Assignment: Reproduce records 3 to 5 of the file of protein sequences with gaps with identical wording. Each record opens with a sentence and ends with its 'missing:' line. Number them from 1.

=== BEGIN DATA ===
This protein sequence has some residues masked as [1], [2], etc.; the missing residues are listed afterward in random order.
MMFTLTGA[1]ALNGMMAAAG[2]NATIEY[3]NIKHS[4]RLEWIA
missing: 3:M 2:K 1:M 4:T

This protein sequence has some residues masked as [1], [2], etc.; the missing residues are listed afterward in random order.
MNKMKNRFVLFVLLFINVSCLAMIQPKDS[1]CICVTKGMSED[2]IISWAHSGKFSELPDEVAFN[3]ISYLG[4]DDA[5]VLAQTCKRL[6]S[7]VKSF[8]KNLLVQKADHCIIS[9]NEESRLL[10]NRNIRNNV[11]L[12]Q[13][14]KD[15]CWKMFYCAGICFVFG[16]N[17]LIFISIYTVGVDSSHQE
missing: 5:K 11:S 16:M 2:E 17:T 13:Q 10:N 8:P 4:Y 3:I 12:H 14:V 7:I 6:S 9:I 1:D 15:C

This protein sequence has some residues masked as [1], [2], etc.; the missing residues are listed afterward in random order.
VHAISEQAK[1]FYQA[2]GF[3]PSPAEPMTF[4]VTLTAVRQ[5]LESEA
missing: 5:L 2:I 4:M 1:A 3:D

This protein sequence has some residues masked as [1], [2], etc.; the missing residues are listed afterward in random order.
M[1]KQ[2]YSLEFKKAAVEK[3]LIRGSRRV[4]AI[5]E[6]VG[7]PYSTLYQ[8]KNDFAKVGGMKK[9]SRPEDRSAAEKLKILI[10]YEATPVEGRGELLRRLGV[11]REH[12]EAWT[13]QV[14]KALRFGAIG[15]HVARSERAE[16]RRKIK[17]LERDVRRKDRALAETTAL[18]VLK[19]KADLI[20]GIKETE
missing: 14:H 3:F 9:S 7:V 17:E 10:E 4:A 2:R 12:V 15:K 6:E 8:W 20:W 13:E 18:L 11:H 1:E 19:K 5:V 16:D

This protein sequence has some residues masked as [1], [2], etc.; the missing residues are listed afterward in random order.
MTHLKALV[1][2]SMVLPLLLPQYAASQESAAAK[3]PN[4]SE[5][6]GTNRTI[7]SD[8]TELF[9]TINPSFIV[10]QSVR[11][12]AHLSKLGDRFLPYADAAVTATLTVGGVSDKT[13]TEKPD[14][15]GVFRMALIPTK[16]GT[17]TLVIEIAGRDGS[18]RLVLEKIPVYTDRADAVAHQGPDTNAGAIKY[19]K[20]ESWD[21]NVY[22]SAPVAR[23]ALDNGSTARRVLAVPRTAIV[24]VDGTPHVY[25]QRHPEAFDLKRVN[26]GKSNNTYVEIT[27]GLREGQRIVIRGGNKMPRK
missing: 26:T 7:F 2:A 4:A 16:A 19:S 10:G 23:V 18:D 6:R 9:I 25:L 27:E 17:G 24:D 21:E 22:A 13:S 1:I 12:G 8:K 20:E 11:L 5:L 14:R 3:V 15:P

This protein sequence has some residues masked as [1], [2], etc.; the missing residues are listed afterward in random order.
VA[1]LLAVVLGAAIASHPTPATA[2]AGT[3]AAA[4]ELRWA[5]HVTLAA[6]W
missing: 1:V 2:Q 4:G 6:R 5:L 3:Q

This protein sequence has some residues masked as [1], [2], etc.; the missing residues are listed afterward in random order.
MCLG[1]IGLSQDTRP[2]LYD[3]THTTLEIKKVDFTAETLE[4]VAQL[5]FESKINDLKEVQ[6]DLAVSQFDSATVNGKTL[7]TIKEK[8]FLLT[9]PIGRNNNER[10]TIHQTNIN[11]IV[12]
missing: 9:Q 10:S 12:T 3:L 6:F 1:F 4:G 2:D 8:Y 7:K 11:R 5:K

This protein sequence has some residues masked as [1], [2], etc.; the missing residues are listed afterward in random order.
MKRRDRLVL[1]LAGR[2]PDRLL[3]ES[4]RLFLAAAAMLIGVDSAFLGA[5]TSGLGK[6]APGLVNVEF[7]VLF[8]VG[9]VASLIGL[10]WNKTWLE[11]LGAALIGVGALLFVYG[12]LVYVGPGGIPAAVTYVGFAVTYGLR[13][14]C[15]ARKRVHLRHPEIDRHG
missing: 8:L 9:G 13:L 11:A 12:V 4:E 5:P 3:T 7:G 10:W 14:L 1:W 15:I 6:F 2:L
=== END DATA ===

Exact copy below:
This protein sequence has some residues masked as [1], [2], etc.; the missing residues are listed afterward in random order.
VHAISEQAK[1]FYQA[2]GF[3]PSPAEPMTF[4]VTLTAVRQ[5]LESEA
missing: 5:L 2:I 4:M 1:A 3:D

This protein sequence has some residues masked as [1], [2], etc.; the missing residues are listed afterward in random order.
M[1]KQ[2]YSLEFKKAAVEK[3]LIRGSRRV[4]AI[5]E[6]VG[7]PYSTLYQ[8]KNDFAKVGGMKK[9]SRPEDRSAAEKLKILI[10]YEATPVEGRGELLRRLGV[11]REH[12]EAWT[13]QV[14]KALRFGAIG[15]HVARSERAE[16]RRKIK[17]LERDVRRKDRALAETTAL[18]VLK[19]KADLI[20]GIKETE
missing: 14:H 3:F 9:S 7:V 17:E 10:E 4:A 2:R 12:V 15:K 6:E 8:W 20:W 13:E 18:L 11:H 1:E 19:K 5:V 16:D

This protein sequence has some residues masked as [1], [2], etc.; the missing residues are listed afterward in random order.
MTHLKALV[1][2]SMVLPLLLPQYAASQESAAAK[3]PN[4]SE[5][6]GTNRTI[7]SD[8]TELF[9]TINPSFIV[10]QSVR[11][12]AHLSKLGDRFLPYADAAVTATLTVGGVSDKT[13]TEKPD[14][15]GVFRMALIPTK[16]GT[17]TLVIEIAGRDGS[18]RLVLEKIPVYTDRADAVAHQGPDTNAGAIKY[19]K[20]ESWD[21]NVY[22]SAPVAR[23]ALDNGSTARRVLAVPRTAIV[24]VDGTPHVY[25]QRHPEAFDLKRVN[26]GKSNNTYVEIT[27]GLREGQRIVIRGGNKMPRK
missing: 26:T 7:F 2:A 4:A 16:A 19:S 10:G 23:V 18:D 6:R 9:I 25:L 27:E 17:G 24:D 21:E 22:A 13:S 1:I 12:G 8:K 20:E 11:L 5:L 14:R 3:V 15:P